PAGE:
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Dog First Aid - What You Need To Know



Unfortunately dogs manage to injure themselves in many different ways and can sometimes get sick. If you want to be able to help your dog then you might want to get some basic canine first aid training. You never know, having the correct knowledge and equipment to help your dog could save their life one day. If you want to work with dogs you will probably want to get a canine first aid qualification. Dog owners can also go on canine first aid courses if they simply want to improve their knowledge and skills.



If you have dogs then it’s a good idea to have a canine first aid kit at home. This has all the basic equipment you need to help your dog. It includes medical supplies such as bandages, gloves, tape, scissors and wipes to clean wounds. These first aid kits can help with minor injuries such as cuts, scratches and bruises. If your dog gets injured on a walk you may need to patch them up when you get them home before taking them to a vet.

 

If your dog is injured the first thing you need to do is decide whether it is safe for you to treat them. When dogs are in pain they can act out of character, the last thing you want to do is make the situation even worse by getting bitten. You can always put a muzzle on them unless they are having problems breathing. Do not treat your dog if it is not safe, take them to a vet to get the treatment they need.

 

When you first realise your dog is injured asses the situation first. Do not put yourself in danger to help your dog. You won’t be much use to them if you are hurt too.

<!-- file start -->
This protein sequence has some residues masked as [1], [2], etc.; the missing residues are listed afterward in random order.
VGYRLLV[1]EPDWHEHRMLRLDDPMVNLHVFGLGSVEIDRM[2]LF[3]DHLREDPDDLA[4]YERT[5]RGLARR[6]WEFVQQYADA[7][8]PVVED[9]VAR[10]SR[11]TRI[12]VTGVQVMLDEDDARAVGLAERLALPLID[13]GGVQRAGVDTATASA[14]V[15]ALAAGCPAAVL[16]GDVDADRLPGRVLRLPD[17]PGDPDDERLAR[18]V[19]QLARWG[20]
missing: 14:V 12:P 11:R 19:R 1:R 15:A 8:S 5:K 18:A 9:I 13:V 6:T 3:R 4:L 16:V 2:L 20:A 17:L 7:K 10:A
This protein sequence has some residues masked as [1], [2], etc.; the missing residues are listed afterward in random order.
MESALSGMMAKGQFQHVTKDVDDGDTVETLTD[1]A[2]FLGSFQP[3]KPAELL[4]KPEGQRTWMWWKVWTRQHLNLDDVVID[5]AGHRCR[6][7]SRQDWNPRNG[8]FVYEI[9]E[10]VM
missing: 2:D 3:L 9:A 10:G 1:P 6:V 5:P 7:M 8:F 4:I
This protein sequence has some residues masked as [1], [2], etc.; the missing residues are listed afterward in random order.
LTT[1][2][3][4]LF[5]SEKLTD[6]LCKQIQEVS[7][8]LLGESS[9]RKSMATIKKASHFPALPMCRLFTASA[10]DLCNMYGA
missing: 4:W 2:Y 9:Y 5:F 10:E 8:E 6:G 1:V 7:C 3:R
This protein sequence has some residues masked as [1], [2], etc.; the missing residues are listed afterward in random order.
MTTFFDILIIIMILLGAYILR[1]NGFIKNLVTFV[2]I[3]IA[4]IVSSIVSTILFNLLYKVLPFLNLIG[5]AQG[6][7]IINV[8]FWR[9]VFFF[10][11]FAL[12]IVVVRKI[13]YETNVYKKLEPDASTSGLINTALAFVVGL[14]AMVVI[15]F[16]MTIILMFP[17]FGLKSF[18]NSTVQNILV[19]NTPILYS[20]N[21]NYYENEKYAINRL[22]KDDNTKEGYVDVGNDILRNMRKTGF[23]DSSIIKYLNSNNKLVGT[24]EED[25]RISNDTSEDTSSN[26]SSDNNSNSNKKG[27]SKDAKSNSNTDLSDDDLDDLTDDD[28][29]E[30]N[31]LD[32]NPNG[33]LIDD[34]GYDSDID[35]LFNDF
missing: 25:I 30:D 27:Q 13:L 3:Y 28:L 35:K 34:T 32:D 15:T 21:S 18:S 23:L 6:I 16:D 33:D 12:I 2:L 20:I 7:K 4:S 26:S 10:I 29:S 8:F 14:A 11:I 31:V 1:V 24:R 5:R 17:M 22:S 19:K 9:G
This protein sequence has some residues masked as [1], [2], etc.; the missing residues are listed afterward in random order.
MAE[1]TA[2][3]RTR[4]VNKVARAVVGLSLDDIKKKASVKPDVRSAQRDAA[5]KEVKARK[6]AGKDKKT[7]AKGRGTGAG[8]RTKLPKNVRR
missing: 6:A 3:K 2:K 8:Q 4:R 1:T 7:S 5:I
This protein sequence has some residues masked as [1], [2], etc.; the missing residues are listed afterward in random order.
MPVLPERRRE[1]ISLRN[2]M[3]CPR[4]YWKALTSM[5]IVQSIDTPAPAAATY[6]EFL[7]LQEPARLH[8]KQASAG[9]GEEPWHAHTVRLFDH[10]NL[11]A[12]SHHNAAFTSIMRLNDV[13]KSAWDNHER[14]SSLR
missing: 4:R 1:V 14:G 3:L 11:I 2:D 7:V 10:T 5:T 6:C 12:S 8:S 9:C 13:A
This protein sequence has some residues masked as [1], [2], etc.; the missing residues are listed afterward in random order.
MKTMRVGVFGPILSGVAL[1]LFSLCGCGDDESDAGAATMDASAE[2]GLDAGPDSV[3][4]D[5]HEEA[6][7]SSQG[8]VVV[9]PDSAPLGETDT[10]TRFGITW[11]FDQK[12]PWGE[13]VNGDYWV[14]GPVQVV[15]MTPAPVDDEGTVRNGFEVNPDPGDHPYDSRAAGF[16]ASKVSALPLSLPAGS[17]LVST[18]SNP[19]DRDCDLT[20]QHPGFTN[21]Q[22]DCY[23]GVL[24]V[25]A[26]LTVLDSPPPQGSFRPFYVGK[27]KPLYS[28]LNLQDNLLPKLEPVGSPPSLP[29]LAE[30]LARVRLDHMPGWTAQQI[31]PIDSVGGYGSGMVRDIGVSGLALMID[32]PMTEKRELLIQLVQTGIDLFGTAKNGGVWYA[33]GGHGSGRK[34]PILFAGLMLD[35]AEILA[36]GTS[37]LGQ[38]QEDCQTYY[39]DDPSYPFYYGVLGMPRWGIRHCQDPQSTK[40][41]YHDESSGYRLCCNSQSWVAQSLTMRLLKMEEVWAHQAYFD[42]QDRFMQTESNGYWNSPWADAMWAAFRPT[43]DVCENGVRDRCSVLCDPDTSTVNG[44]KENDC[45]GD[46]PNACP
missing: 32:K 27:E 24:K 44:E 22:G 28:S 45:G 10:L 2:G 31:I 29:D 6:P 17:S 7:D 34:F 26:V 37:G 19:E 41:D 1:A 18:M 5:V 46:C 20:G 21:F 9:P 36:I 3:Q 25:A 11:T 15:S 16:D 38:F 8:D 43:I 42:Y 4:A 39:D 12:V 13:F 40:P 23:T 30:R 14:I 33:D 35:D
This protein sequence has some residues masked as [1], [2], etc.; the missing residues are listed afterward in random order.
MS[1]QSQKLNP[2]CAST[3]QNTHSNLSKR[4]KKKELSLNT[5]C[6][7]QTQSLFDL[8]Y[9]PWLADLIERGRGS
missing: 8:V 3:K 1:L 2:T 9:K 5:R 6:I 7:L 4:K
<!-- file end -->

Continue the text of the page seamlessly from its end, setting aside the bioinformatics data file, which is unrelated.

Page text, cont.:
When giving your dog first aid it’s sensible to ring your vet to get advice on what to do. They may give you immediate action or book you in for an emergency appointment. Don’t give your dog any food in case the vet needs to operate.

 

Here is some basic resuscitation advice from the Blue Cross:

  • Put the animal on their side
  • Check that breathing has definitely stopped (hold a wisp of fur to the nostrils)
  • Open the mouth, pull the tongue forwards and check for obstructions, such as blood. Be careful not to get bitten when removing any material.
  • If breathing does not start, extend the head (nose pointing forwards). Hold the mouth closed and blow into the nose about 20 times a minute. If you cannot feel a heartbeat, push on the chest just behind the front legs every second. Give two breaths into the nose for every 15 compressions of the chest. If this is unsuccessful after three minutes, recovery is unlikely.


First aid is not intended to replace proper veterinary care. It can be used to help keep an animal stable and more comfortable until they can be taken to the vet. Always have your vet’s telephone number handy in case of an emergency.


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